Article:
Nobody is saying the constitution needs to be changed. The term “referendum” is being used by people to refer to a plebiscite – a question asked of the entire voting population that doesn’t affect a constitutional change. It doesn’t cost a huge amount of money because it would be conducted at the same time as a federal election. People only have to tick one more piece of paper.

Plebiscites do not require “more than a majority” (I assume you’re referring to the requirements for changing the constitution – ‘a majority of people in a majority of states’). If the same-sex marriage advocates actually believed that two-thirds or more of Australian’s wanted same-sex marriage, they’d have no problem waiting for the election next year and pushing for a plebiscite.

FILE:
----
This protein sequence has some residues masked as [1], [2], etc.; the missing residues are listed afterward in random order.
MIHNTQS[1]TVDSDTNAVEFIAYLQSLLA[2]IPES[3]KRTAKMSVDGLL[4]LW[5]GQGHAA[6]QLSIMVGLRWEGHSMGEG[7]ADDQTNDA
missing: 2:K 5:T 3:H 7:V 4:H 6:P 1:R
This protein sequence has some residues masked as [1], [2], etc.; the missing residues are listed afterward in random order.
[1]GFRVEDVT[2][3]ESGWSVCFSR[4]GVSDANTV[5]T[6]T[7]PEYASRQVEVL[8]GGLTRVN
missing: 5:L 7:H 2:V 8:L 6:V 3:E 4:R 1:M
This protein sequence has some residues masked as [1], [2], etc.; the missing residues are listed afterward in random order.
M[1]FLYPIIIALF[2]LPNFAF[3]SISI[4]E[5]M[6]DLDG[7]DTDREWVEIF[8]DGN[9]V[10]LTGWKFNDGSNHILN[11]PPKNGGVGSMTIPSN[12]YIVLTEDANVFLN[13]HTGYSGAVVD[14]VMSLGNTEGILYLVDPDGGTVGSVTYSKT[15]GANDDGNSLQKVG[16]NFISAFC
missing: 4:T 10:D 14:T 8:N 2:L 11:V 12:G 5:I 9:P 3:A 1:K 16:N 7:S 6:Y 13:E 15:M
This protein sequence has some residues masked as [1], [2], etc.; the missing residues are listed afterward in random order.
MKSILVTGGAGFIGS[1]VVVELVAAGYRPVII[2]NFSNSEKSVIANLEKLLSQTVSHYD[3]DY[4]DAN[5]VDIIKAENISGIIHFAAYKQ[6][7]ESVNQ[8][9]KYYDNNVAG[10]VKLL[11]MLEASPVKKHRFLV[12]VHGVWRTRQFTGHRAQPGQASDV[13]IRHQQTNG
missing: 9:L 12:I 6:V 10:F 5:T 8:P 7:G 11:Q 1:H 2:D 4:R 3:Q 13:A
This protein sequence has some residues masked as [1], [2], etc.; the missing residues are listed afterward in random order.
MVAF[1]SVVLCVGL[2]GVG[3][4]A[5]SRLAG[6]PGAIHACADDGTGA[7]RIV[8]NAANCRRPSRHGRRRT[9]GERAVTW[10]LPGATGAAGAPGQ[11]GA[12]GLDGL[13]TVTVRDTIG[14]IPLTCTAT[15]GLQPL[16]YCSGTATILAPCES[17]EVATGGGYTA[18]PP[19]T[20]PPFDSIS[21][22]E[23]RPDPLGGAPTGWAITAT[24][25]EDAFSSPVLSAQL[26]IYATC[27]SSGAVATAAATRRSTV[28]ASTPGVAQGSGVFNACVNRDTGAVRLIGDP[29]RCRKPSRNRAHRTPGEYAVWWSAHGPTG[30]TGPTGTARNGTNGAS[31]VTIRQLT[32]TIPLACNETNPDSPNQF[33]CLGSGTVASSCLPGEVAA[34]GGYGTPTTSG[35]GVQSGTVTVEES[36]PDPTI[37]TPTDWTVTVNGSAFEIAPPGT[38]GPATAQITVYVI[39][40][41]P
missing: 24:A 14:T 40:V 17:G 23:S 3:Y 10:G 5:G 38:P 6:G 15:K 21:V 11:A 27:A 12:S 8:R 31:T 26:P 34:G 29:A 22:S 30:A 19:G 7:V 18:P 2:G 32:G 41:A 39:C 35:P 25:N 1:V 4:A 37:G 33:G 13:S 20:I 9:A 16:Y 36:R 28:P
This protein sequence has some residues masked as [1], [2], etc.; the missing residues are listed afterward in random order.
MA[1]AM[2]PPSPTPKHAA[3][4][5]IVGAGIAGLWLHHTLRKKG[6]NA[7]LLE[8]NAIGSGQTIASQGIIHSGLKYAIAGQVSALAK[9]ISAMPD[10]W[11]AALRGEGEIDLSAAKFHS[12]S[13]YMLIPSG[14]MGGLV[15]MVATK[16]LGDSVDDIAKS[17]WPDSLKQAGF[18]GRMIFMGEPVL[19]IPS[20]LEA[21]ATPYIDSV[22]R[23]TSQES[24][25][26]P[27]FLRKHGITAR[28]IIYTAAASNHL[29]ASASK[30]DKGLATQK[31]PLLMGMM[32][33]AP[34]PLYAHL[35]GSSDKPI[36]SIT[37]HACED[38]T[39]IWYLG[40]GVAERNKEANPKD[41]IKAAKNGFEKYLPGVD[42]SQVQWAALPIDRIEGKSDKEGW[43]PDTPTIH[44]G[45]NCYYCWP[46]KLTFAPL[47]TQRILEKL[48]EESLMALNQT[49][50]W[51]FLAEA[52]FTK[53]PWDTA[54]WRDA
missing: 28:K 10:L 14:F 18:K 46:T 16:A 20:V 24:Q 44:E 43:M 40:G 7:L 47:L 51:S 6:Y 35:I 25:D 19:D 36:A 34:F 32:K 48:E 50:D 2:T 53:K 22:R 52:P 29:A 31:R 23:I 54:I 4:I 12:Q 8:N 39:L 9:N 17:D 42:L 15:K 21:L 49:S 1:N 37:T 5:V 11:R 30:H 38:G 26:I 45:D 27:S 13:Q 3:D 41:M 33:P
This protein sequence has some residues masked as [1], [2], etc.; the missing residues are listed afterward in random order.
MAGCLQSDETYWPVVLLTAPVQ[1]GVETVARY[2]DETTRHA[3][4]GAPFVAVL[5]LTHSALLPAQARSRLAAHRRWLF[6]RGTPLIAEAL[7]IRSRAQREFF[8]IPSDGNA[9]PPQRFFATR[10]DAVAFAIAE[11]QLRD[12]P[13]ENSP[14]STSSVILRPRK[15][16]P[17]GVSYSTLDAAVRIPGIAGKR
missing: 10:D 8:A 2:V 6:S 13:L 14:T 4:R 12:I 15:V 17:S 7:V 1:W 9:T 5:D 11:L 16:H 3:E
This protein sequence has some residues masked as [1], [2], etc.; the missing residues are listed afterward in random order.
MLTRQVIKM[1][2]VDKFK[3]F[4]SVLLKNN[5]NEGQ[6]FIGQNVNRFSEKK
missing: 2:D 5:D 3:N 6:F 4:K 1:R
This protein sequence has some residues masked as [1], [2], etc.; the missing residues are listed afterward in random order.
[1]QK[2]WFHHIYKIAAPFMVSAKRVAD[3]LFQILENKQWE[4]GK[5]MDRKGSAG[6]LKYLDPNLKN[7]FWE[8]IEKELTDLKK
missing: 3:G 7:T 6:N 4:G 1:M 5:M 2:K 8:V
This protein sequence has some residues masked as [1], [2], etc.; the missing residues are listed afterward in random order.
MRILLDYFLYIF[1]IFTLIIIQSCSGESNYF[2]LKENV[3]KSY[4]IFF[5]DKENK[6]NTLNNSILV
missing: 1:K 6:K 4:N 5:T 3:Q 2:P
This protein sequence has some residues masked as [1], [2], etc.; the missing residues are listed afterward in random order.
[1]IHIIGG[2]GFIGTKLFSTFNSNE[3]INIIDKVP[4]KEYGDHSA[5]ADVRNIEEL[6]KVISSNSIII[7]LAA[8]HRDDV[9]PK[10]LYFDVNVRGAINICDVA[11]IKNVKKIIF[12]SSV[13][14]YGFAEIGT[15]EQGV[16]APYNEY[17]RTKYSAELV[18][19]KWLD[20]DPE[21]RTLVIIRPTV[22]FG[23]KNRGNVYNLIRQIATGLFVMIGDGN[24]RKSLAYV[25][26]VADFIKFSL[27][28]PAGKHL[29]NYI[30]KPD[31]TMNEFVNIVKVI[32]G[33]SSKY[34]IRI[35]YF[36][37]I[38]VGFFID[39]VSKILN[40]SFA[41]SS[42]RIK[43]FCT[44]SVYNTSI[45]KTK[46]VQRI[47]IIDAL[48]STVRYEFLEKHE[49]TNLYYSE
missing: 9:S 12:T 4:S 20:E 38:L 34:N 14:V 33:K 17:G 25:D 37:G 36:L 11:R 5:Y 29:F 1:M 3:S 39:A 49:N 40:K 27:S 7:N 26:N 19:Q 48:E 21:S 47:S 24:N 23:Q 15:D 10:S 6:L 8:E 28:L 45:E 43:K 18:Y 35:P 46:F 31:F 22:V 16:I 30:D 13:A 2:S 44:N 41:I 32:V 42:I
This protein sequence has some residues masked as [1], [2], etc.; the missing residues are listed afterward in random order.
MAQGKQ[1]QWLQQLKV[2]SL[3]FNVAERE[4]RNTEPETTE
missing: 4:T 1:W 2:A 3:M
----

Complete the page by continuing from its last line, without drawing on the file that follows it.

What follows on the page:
Mysteryman said :

bryansworld said :

Mysteryman said :

watto23 said :

dungfungus said :

The facts remain that 40% of Ireland’s eligible voters didn’t vote.
As to the “reliable polls” in Australia, I have asked hundreds of people if they were polled and none were. Most were not in favour of a homosexual version of the current Marriage Act either.

Keep burying your head in the sand. If voting was not compulsory in Australia you’d find this is also a non issue to a similar amount of people in Australia. A lot of people don’t care and can’t see the fuss. That leaves the minorities who support and oppose it to argue. So a very large proportion of people in ireland either didn’t care strongly enough to vote against it or cared enough to support it. Its a very large majority who did NOT oppose gay marriage. If the coalition were confident a referendum would come back with a NO to gay marriage, they’d have called it, just to bury the issue. Do you think Howard called a referendum on the Republic without being confident it would be a No vote.